S2 Star System

Agreed with all these ideas, especially if the large precession of the S2 star is known accurately. I will work on the relativistic lagrangian for the Hulse Taylor system. A peaceful Easter!

To: EMyrone@aol.com
Sent: 15/04/2017 19:40:36 GMT Daylight Time
Subj: PS: Calculation of double star systems with reduced mass

PS: I tried some numerical runs. It is difficult to reproduce the orbit period of about 27 000 s. It only works with an adopted initial velocity. It seems that the eccentricity comes out too small then. I have still to extend the code to extract this.

Besides this, I wonder if the reduced mass method is applicable at all in the relativistic case. The relativistic Lagrange term is non-linear so that the method of Marion and Thornton will not work. Perhaps we should switch to a 2-body calculation which is unproblematic in the kinetic energy terms. Only the potential energy terms become more complicated, but probably handable by Maxima.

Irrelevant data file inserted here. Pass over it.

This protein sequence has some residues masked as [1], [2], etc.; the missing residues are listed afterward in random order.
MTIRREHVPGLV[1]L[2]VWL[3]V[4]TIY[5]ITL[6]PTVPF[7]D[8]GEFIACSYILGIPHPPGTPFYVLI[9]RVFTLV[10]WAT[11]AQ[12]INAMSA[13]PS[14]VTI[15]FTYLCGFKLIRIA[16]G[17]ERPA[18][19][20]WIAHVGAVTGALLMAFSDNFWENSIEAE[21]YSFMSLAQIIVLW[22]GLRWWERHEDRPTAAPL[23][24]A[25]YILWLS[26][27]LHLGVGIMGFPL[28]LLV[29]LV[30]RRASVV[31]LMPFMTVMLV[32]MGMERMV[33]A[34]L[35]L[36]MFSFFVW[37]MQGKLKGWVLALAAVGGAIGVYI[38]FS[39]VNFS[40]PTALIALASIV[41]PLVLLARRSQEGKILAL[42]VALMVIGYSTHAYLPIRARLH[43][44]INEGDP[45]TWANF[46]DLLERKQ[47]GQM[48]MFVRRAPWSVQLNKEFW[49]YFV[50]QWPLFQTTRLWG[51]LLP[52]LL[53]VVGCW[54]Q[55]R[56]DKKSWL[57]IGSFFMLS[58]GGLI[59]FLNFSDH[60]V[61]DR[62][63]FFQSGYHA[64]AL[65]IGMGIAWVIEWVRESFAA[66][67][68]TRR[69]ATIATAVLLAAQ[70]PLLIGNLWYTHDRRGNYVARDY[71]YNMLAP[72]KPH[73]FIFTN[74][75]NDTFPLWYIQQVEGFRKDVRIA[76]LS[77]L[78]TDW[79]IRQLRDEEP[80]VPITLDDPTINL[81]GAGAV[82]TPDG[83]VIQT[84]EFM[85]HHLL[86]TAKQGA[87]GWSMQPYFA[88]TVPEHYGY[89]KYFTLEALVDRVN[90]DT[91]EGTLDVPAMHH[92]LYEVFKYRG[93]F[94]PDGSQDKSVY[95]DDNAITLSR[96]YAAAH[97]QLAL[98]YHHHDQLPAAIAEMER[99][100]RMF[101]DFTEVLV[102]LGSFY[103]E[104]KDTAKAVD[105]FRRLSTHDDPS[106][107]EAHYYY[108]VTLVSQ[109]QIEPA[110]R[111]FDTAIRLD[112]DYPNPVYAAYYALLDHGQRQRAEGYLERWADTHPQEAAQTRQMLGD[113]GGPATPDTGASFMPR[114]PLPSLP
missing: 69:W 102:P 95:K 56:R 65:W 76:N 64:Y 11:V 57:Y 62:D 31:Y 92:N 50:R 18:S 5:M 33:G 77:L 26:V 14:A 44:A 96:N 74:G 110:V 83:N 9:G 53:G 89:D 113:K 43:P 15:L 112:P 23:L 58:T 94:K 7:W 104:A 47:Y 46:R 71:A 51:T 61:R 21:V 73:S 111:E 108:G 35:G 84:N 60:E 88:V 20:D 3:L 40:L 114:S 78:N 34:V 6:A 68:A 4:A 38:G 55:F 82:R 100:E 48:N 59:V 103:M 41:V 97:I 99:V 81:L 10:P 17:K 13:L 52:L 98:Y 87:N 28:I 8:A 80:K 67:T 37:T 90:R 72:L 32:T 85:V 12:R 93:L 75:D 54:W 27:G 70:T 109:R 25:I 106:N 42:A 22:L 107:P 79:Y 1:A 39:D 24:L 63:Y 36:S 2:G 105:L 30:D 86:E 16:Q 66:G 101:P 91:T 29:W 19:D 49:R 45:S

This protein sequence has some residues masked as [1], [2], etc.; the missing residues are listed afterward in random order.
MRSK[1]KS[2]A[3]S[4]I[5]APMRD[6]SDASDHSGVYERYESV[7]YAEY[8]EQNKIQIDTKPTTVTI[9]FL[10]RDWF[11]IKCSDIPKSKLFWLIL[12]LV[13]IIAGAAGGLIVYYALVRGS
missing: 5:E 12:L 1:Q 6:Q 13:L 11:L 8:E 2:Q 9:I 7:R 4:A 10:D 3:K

A third alternative would be to first switch over to the S2 system where precession is much larger so that we could have a direct chance with our numerical method. If it works, we could come back to the Hulse-Taylor pulsar afterwards.

I am stopping here for the Easter break.

Horst

Am 15.04.2017 um 20:08 schrieb Horst Eckardt:

The introduction of the reduced mass leads to the effect that it does not cancel out in the Euler-Lagrange equations. Insertion of the term for the reduced mass mu leads to an effective potential term

U(r) = -(m_p + m_c) * G/r.

The relativistic Lagrange equations are:

The observations relate to the ellipses of each star partner. Their coordinates are r1 and r2, and not the reduced coordinate r. Therefore the observed values have to be transformed to r according to

bold r = (m_p + m_c) / m_c * bold r_p.

These initial positions can be inserted into the calculation. What happens with the velocities? It seems that because of

bold v = bold r dot

also the velocities have to be transformed.

Horst


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